Hiding Control: Oligarchs, Predation, and Political Connections

John Earle (George Mason University)
Scott Gehlbach (University of Wisconsin–Madison)
Anton Shirikov (University of Wisconsin–Madison)
Solomiya Shpak (George Mason University)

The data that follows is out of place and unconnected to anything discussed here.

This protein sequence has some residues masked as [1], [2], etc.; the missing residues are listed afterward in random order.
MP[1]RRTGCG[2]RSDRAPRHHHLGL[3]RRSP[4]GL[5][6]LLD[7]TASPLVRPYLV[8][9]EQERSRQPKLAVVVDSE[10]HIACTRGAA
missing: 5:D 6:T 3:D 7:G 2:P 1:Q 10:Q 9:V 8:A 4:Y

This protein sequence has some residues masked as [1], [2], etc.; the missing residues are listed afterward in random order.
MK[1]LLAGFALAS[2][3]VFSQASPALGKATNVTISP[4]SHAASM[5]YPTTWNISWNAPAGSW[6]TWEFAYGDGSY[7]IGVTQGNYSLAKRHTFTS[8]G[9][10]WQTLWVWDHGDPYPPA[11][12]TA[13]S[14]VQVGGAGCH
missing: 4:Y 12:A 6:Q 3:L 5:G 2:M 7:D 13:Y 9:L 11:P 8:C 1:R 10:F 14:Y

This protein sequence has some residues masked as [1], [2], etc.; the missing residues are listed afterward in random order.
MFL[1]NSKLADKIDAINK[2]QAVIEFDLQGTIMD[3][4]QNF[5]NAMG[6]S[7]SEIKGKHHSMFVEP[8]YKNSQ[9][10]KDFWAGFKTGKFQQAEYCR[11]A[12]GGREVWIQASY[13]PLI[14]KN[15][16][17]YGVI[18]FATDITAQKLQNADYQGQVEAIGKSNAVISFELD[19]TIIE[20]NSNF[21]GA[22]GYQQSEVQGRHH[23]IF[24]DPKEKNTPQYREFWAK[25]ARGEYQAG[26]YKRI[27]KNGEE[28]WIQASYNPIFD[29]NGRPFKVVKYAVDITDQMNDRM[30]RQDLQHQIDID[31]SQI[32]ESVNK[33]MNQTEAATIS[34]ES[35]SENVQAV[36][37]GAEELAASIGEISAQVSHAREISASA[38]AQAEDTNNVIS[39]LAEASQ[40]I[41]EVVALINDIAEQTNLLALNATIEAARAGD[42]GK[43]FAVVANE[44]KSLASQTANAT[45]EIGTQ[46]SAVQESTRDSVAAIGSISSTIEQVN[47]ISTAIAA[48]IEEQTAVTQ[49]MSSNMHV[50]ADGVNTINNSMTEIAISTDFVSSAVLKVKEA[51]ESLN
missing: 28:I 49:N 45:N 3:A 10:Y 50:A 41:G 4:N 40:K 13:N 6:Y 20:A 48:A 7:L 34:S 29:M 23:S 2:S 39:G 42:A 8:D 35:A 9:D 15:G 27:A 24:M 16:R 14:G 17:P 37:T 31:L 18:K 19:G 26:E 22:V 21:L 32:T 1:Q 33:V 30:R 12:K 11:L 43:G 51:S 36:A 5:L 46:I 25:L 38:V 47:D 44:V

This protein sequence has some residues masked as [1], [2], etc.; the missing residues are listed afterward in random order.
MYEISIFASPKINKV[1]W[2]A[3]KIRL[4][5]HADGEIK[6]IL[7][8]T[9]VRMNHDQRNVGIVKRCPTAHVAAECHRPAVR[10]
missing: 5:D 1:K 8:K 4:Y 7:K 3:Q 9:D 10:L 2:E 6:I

Abstract: When firms are threatened with predation by competitors or the state, wealthy individuals may hide control of productive assets through opaque ownership chains and offshore firms. Leveraging a decision-theoretic model of hiding and political connections, we explore this relationship empirically with a study of Ukraine around the time of the Orange Revolution. Combining information from investigative journalists on control of over 300 key enterprises with rich data on formal ownership ties, we find that oligarchs who were in the opposition before the Orange Revolution were more likely to hide control through a variety of mechanisms. We also observe that oligarchs who were close to the regime in 2004 reversed course after the Orange Revolution, turning to offshore entities to protect their suddenly vulnerable assets. Exploiting presumed geographic variation in political connections, we find similar patterns of hiding in a larger sample of over 14,000 firms.